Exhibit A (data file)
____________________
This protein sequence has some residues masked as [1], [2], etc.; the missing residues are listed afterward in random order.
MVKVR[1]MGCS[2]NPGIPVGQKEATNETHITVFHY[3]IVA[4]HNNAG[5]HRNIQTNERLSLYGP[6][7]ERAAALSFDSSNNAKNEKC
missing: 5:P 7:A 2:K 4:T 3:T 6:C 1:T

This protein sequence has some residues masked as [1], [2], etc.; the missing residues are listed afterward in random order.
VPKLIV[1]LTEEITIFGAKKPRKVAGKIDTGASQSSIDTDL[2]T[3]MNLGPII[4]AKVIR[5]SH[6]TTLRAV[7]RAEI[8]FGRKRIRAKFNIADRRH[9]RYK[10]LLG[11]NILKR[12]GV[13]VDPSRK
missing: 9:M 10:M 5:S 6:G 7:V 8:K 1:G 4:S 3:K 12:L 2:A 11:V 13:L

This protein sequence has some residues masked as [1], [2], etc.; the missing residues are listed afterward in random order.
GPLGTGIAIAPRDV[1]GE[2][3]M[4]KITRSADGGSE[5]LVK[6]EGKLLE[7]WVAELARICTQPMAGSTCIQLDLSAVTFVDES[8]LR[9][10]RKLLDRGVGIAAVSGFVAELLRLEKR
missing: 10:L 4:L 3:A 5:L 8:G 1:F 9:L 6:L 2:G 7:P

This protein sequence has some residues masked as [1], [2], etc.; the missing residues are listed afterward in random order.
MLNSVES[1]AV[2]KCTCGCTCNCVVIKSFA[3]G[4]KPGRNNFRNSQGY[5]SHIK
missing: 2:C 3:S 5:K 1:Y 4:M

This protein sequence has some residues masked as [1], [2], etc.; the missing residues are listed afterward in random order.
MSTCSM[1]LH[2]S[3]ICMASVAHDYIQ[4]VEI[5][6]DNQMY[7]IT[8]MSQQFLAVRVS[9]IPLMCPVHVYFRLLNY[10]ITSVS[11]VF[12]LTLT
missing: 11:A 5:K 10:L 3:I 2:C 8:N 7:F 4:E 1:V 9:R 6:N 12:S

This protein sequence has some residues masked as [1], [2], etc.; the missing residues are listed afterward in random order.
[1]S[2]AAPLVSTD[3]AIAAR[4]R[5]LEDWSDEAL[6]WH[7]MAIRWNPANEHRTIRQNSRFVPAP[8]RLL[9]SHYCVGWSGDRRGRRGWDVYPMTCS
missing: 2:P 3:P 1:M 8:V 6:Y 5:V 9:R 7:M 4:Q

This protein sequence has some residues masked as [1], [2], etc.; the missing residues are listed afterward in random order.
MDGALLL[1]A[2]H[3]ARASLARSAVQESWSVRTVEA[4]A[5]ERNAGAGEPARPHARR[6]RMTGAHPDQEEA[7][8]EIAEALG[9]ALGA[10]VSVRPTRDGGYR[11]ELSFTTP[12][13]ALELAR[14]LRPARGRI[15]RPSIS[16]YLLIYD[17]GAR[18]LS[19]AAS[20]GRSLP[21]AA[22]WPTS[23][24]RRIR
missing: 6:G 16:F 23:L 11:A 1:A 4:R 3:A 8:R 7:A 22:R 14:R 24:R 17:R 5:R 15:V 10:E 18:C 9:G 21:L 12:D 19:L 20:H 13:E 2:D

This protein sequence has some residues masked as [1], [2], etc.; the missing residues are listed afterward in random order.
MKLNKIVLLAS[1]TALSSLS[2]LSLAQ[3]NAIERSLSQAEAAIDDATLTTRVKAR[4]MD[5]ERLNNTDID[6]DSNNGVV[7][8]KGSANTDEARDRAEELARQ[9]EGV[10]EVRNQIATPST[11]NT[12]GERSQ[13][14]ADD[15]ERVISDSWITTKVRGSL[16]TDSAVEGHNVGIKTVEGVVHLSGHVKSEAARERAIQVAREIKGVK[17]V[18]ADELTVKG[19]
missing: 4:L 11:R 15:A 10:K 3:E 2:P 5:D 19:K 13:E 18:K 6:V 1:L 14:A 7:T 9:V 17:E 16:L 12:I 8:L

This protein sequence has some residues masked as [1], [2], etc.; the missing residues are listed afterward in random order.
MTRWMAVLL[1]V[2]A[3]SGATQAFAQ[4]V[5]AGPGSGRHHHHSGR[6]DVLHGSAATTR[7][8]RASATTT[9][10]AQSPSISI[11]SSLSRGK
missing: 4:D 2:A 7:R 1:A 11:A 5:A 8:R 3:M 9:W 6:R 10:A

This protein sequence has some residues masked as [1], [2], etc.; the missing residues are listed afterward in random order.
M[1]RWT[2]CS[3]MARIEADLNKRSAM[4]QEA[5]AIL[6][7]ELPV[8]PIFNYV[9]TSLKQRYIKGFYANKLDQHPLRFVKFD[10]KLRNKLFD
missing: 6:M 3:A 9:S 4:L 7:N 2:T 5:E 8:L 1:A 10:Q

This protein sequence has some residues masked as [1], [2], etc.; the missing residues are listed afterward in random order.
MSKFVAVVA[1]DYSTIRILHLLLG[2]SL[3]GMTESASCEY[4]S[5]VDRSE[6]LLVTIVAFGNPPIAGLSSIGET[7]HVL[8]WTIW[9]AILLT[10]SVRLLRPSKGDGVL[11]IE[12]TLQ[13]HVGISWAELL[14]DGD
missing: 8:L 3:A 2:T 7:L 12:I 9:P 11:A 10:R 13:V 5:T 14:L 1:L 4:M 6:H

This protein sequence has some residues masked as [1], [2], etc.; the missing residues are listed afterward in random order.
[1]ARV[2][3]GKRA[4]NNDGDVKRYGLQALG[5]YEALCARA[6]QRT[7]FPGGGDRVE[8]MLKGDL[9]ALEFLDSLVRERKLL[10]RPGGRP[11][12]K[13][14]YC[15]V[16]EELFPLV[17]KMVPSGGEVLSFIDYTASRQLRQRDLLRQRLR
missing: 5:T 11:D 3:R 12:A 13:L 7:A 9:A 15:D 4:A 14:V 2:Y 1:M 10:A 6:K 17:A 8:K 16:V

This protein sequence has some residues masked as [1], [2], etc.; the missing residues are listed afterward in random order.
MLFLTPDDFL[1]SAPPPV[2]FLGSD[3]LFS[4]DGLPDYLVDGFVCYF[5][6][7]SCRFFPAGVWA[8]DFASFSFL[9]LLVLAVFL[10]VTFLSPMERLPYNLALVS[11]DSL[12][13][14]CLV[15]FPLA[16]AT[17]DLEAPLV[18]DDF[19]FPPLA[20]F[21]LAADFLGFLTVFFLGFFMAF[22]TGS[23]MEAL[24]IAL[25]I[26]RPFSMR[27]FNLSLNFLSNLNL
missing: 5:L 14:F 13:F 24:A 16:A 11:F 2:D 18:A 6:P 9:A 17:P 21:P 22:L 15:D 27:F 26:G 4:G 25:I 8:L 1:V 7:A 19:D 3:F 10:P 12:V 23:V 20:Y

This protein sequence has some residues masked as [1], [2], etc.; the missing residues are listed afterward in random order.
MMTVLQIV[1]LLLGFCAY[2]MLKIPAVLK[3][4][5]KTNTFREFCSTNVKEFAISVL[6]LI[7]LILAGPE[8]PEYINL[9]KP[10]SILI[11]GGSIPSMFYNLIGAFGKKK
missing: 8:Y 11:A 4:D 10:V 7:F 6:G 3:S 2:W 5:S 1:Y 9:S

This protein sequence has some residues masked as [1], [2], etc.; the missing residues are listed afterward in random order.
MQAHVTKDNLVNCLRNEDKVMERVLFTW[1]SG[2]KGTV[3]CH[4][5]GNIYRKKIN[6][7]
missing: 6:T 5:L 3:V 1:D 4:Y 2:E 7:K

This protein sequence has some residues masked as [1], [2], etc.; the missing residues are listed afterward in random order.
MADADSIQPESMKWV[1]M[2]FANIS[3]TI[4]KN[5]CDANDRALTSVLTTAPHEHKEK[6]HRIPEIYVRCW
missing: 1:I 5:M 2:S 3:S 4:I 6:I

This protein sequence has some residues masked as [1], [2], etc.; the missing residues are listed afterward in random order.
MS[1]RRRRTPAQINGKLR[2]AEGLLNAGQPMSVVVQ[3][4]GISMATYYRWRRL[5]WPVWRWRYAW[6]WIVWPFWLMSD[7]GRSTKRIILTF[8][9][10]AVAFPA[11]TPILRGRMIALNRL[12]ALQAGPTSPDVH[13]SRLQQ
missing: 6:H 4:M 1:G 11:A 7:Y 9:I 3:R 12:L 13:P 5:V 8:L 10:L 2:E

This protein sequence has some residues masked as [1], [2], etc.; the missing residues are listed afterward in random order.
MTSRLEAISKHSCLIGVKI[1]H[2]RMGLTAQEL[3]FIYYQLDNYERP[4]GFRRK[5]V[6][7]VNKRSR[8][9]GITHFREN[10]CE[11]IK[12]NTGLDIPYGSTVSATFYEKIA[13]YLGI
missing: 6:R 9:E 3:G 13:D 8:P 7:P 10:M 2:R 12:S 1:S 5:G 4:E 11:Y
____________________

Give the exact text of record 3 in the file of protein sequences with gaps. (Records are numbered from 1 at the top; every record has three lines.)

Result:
This protein sequence has some residues masked as [1], [2], etc.; the missing residues are listed afterward in random order.
GPLGTGIAIAPRDV[1]GE[2][3]M[4]KITRSADGGSE[5]LVK[6]EGKLLE[7]WVAELARICTQPMAGSTCIQLDLSAVTFVDES[8]LR[9][10]RKLLDRGVGIAAVSGFVAELLRLEKR
missing: 10:L 4:L 3:A 5:L 8:G 1:F 9:L 6:L 2:G 7:P